Trombonist Ray Anderson and composer/conductor Sarah Weaver at Roulette last Sunday hit a collaborative sweet spot. Their unusually mixed, all-star ensemble at Brooklyn’s creative music concert hall wove highly individualized solos into a continuous 50-minute set based on loose, humorous writing and spontaneous textural swells.
Photographer Sánta István Csaba took photos while I just listened — also to the opening piece performed by Slide Ride, the four-man trombone unit in which Anderson takes part.
Soprano saxophonist Jane Ira Bloom, alto saxophonist Oliver Lake, trumpeter James Zollar and Anderson himself each gave emotive meaning to the single tones they blew and blended to Weaver’s broad hand signals for crescendos, sustains, decrescendos and tone color variations. Pianist Uri Caine employed a tremelo-like accompaniment during one of the suite-like piece’s movements, but had a lot of ideas. Throughout, bassist Mark Helias added spine and drummer Gerald Cleaver beat steadily, improvisationally, never overwhelming.
The entire ensemble worked part of the time from sheet music, but in genuine jazz fashion seemed to be creating in the moment — which was the message Anderson vocalized urgently yet with a grin in his poem “The Point Being” — “The point is being/Being is the point. . . ” which flowed somehow out from the united sound of the septet, which had an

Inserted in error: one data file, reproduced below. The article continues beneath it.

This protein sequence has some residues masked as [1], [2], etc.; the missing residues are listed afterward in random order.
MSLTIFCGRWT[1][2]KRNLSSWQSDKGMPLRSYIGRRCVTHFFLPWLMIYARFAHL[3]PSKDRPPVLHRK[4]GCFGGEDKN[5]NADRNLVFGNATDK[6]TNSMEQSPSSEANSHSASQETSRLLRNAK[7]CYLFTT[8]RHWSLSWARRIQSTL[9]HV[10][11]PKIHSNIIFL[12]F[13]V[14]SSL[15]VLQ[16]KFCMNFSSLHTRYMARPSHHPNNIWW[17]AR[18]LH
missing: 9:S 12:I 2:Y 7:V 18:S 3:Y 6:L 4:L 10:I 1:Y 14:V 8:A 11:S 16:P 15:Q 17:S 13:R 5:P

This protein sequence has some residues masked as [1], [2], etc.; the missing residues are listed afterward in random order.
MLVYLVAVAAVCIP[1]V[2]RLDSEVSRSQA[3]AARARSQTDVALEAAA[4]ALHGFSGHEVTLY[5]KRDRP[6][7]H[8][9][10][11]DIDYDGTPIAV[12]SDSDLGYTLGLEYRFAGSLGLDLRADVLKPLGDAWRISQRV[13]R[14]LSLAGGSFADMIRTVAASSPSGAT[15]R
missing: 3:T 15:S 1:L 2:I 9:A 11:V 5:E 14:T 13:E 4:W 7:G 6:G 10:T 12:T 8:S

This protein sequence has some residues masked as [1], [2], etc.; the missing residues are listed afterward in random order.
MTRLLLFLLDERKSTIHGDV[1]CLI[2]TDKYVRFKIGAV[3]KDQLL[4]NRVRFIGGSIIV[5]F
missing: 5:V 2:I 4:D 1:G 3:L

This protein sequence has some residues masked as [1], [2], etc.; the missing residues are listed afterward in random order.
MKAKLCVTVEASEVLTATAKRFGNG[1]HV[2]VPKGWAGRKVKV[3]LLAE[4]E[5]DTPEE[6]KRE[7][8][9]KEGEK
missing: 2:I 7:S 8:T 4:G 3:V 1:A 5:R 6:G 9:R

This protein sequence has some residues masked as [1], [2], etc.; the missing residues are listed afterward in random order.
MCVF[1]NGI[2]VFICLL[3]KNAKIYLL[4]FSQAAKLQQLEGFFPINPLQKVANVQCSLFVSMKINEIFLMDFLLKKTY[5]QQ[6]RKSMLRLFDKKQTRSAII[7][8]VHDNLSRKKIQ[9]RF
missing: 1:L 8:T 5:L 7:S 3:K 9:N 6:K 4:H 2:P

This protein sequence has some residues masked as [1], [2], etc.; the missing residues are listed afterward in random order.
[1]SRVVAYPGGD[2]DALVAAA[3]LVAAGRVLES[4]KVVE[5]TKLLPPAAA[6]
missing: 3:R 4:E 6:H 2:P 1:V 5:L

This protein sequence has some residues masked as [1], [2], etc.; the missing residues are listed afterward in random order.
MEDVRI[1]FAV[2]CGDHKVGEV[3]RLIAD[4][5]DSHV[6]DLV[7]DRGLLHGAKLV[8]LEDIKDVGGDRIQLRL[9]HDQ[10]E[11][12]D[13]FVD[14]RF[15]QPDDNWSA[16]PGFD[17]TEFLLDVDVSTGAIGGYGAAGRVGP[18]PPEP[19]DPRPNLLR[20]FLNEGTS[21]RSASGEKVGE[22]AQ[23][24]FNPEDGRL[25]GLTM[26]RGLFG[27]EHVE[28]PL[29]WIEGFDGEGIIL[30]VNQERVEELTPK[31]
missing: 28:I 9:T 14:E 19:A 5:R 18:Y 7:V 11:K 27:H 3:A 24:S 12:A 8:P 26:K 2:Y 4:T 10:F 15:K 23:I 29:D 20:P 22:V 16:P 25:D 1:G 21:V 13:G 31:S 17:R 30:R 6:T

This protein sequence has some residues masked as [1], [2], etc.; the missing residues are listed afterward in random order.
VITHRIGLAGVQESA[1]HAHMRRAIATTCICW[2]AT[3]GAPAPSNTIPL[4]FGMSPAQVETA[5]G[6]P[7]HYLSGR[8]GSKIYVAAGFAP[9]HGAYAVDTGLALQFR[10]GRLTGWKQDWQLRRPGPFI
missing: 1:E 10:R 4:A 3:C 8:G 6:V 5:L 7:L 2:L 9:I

orchestral impact. When Weaver waved in spotlight episodes, Lake let loose a stream of wild notes flying to the ceiling and all but breaking through it. Bloom dove into an exploration and extension of one of the dramatic, romantic Ellington ballads. They were exceptional, but it was all good.
There were clues throughout the performance as to whether Anderson or Weaver was responsible for certain moments of the ensemble’s direction, but I doubt anyone in the audience was thinking hard about who’d written what, as the entirety unspooled with an unforced grace.
In the quartet Slider Rde, with stellar trombonists Craig Harris, Art Baron and Earl McIntyre besides Anderson each leading the group a piece of their own, the stylistic demarcations were clearer — not that those differences made much difference. The musicians in both concert halves were there to work together by being themselves, in the moment. That was the point. In jazz-beyond-jazz, it’s always the point.